NEW ORLEANS — The ongoing suit brought by a New Orleans-area levee board “sends the wrong signal” to companies in Louisiana’s massive gas and oil industry, Chris John, president of the Louisiana Mid-Continent Oil and Gas Association, told the Louisiana Record.
“The mere threat that a lawsuit can be filed by a levee board on behalf of landowners who they don’t represent, I think ... sends the wrong signal,” John said “I can certainly guarantee you that oil and gas companies looking to do business here are looking at this very closely.”
A three-judge panel in the 5th U.S. Circuit Court of Appeals recently heard arguments appealing a district court’s decision to dismiss the suit brought by the Southeast Louisiana Flood Protection Authority-East against gas and oil companies. The suit claims that decades of exploration along the state’s coast caused erosion that, in turn, has made Louisiana more vulnerable to flooding. The levee board wants energy companies to pay to restore coastal wetlands or repay the board for work done to beef up flood protections.
The appeal on Feb. 29 centered on whether the case belongs on federal or state court. It was originally filed in state court in 2013, but energy companies successfully got it moved to federal court. Last year, U.S. District Judge Nanette Jolivette Brown ruled against the flood board, saying it had no legal standing to bring the suit.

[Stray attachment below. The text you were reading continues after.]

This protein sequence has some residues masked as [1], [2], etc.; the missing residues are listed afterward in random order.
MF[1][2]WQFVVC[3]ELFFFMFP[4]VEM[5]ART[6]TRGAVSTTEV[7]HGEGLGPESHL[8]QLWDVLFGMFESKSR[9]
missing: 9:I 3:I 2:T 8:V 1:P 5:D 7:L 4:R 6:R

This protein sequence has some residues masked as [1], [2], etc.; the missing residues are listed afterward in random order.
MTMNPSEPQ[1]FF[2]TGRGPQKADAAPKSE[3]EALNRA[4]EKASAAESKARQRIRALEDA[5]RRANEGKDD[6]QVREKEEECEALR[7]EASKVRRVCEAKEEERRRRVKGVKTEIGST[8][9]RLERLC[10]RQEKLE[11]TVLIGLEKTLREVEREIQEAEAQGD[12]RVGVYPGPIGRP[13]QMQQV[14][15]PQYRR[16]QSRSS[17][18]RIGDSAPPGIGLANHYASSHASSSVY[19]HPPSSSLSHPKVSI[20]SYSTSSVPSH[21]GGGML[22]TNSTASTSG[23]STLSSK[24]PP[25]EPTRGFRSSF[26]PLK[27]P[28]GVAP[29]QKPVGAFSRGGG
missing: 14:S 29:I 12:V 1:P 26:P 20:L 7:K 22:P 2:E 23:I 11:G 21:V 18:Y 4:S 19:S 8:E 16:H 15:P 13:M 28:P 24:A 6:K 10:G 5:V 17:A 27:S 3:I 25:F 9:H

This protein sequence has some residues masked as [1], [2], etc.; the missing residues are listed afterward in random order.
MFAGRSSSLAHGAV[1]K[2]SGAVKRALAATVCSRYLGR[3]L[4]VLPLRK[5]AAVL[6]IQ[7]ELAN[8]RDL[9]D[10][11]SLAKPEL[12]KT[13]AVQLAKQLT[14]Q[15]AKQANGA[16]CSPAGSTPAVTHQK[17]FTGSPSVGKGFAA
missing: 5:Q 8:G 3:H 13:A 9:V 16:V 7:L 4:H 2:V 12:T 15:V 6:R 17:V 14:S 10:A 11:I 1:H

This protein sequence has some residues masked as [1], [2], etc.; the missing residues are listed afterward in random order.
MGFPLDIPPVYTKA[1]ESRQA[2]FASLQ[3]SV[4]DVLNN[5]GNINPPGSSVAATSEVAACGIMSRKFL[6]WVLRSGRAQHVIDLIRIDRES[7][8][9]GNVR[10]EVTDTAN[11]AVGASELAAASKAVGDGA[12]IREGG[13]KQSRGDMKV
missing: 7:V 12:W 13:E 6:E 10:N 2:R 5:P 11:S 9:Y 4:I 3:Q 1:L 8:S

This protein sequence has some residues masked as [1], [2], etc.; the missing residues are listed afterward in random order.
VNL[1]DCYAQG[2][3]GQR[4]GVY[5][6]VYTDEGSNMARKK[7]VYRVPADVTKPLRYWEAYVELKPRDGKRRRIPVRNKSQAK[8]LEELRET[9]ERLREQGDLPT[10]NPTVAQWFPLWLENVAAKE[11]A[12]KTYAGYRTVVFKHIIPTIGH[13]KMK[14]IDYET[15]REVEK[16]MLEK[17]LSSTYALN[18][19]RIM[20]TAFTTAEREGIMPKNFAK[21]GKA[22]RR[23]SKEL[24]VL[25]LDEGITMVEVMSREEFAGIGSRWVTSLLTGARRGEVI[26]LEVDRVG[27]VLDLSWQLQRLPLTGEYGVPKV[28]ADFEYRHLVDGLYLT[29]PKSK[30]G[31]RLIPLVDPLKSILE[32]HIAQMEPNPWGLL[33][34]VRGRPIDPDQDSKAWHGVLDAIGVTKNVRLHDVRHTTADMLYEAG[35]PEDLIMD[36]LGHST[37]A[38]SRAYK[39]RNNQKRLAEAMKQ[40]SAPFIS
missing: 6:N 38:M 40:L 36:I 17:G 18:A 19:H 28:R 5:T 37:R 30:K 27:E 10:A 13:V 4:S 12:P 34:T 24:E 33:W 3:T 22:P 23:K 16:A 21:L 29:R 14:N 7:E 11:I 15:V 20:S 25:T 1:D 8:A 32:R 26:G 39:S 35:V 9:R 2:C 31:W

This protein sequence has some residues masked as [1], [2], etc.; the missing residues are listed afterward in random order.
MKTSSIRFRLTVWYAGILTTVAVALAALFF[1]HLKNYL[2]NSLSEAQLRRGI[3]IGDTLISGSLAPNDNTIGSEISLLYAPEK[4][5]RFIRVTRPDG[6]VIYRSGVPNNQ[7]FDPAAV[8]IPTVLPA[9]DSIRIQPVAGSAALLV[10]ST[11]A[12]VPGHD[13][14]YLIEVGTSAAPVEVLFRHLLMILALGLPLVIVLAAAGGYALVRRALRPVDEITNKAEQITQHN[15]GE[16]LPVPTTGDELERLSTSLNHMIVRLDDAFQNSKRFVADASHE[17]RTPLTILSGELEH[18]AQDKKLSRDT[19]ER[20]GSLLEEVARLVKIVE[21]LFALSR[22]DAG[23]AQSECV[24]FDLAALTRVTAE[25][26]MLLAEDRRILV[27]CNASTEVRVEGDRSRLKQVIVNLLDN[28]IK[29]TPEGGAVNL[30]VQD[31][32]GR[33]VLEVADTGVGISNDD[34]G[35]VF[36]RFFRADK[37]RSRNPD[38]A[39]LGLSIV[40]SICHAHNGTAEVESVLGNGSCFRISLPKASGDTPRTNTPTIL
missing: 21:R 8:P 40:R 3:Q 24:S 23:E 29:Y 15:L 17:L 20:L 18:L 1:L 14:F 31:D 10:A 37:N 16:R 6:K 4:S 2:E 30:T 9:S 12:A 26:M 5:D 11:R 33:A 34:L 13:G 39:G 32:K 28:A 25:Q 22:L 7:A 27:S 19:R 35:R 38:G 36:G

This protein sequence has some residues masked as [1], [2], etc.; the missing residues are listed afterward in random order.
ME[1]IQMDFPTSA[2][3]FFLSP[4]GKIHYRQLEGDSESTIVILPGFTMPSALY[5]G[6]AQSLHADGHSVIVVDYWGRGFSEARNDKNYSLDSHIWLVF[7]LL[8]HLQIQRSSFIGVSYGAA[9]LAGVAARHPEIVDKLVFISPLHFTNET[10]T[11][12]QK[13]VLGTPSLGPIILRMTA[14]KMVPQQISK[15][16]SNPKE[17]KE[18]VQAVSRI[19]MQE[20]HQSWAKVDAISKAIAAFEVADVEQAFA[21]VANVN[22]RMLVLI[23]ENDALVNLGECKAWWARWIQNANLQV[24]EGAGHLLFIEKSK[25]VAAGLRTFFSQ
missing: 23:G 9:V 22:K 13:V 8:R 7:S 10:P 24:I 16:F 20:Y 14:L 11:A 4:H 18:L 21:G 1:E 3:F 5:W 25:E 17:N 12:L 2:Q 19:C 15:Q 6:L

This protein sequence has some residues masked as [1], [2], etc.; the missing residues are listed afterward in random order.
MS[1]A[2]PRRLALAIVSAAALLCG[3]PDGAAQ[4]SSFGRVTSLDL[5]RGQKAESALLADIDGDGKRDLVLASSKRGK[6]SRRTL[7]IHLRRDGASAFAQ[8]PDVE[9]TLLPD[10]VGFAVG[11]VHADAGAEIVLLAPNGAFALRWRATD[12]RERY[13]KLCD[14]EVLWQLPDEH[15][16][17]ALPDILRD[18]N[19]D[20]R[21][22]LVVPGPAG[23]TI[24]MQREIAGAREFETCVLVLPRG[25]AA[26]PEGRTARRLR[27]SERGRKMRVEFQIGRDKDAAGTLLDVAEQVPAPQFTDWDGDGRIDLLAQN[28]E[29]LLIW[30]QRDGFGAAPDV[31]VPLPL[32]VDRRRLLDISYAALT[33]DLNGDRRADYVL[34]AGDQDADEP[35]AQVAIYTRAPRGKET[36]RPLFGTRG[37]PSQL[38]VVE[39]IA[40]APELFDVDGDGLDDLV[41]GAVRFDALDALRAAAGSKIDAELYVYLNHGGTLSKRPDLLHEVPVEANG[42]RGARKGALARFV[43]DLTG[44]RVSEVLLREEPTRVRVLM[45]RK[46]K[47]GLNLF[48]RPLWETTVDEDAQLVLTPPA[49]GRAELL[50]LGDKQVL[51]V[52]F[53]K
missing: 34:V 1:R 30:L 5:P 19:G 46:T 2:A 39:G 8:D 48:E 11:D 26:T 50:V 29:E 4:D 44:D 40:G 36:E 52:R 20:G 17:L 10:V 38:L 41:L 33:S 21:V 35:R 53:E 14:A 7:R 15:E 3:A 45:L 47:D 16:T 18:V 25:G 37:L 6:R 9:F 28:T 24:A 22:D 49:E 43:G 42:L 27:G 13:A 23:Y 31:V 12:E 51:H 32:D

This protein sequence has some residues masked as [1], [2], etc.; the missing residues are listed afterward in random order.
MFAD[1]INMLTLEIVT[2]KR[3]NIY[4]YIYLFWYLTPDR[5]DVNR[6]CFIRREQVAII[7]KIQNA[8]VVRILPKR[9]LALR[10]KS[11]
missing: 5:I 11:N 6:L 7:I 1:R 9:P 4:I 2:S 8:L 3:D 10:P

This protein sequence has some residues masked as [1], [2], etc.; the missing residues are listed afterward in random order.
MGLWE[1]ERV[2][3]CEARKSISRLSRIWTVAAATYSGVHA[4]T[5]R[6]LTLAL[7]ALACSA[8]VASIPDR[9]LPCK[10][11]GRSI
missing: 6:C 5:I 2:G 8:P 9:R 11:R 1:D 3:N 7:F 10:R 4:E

The levee board argues that the lawsuit shouldn’t have left the state level because it primarily concerns state law. Lawyers for oil and gas companies countered that the board’s mention of permits issued by the U.S. Army Corps of Engineers, a federal agency, makes this a federal matter.
“We’ve been following it extremely closely because of the far-reaching ramifications," John said. "We certainly agree with the judge’s first decision. The notion that oil and gas is solely to blame for coastal erosion … is ludicrous. The judge said that and we certainly agree.”
He said revenue from gas and oil fund many programs that work to restore coastal areas. He added that the state relies on this money in its $50 billion master plan for coastal restoration just like it relies on the industry as an economic engine and employer.
“I think the oil and gas industry has been extremely responsible to fund and put money into funds that put money toward coastal projects,” John said. “That doesn’t say they were liable for the erosion itself — it’s just being good corporate citizens and showing we want to help.”
Judges from the 5th U.S. Circuit Court of Appeals have yet to issue a ruling following the Feb. 29 hearing.